The Wainwright Building, St Louis
These first two claims may be uncontested, but the fact that it has also been dubbed the first modern skyscraper has irked some. “Many accounts variously claim the Wainwright to be the ‘first’ metal framed skyscraper. This is not the case, and it was never claimed to be,” says Tim Samuelson, cultural historian emeritus at the City of Chicago. “The pioneering urban skyscrapers had been rising for several years before Louis H Sullivan and the firm of Adler & Sullivan ever received the opportunity to design one.”
Samuelson does concede, however, that the Wainwright, “can indeed be considered a fundamental milestone in giving form to the modern skyscraper.”
What is certain, is that the building, which has survived potential demolition, made its mark on St Louis, and the international architectural community at large, despite Adler and Sullivan being second choice for the project. The commission, by local businessman and brewer Ellis Wainwright, had been given to St Louis architect Charles K Ramsey, whose design featured heavy masonry cladding along with arches and the appearance of solid walls.
Foundations were already laid at 709 Chestnut Street using Ramsey's plans when Adler and Sullivan were abruptly brought in to redesign it completely. “The exact reason why… is not known,” says Samuelson. Despite being brought in at such a late stage, they used the relatively new architectural technology of metal-frame construction which carries the structural load through a grid-like support structure.
“The exterior is essentially a protective skin cladding the metal frame,” Samuelson says.
The building also showed early green credentials by using durable natural materials of terracotta, brick ceramics and sandstone.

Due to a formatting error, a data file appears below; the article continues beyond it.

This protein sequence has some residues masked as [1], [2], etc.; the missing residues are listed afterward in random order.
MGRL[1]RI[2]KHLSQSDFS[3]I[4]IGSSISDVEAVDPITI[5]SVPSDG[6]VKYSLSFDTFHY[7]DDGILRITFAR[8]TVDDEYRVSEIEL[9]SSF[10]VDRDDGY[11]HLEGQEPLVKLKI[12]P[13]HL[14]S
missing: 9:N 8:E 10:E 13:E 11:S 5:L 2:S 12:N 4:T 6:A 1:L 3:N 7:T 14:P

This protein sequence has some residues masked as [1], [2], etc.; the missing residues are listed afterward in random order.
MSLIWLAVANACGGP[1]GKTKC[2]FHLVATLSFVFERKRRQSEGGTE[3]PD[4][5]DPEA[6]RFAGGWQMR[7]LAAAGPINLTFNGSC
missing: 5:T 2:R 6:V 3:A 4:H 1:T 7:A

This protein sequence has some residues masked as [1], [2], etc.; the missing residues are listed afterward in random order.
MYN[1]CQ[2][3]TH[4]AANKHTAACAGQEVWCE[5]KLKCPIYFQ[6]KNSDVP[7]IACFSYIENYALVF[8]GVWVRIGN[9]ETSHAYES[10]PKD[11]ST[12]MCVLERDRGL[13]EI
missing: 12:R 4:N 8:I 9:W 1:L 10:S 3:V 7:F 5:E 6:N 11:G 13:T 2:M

“While Sullivan aimed for a defiantly modern aesthetic triumph, he also sought to show the [synchronisation] of his design with local ecologies, using clay from St Louis and sandstone from nearby Iowa. This harmonising of innovation and ecology is very rare today,” says Michael Allen, executive director of National Building Arts Center, and senior lecturer, Washington University, St Louis.
Inside, the ground floor was designated for commercial shops, the second for larger-scale business tenants, the middle for smaller business tenants, and the top floor planned for toilets, utilities, and storage. Built in just under two years, and completed in 1892, it was said to be well received by the residents of the St Louis area, fellow architects, and critics. From its inauguration, the Wainwright drove commercial development in what was then the western end of the downtown business district.
“It inspired a distinguished row of tall office buildings, department stores and theatres along the city's Seventh Street,” says Allen. “The Wainwright capitalised on several preceding commercial blocks' progressive tendencies and propelled St Louis architects to fully embrace the modern tall building form.”
Before the Wainwright, the city’s tallest building was a heavy masonry sugar refinery, says Allen. “After the Wainwright, the potential for office and warehouse blocks to reach upward and express their structural grids clearly, to announce that they were modern buildings, became realised widely, even when architects retained classical details.”
Although designated a National Historic Landmark in 1968, the building faced demolition during the 1970s, something Allen calls “unfathomable today”. Saved by the National Trust for Historic Preservation, by the mid-1980s it was converted to a state office building and underwent major refurbishment.
“Unfortunately, the architects of the [refurbishment] decided to guide work with a reductionist view of Sullivan's ‘form ever follows function’, and stripped out most interior ornament,” says Allen. “The State of Missouri, which purchased the block, also demolished the other historic buildings on the site that gave context to the Wainwright, where it sang out from the masses. Now it sits as an artefact.”
Whether regarded as the first “true” skyscraper or not, Sullivan himself wrote in 1896 “[It] must be tall, every inch of it tall. The force and power of altitude must be in it, the glory and pride of exaltation must be in it. It must be every inch a proud and soaring thing, rising in sheer exultation that from bottom to top it is a unit without a single dissenting line.”
Sullivan’s words became a reality, and helped the city achieve national prominence. “St Louis is in the middle of the United States. Not often thought of as a hub of much. But the outside design of the Wainwright Building gives St Louis legitimacy in the world of architecture,” says Rick Erwin, creative director of the City Museum in St Louis. He calls it simply “amazing.”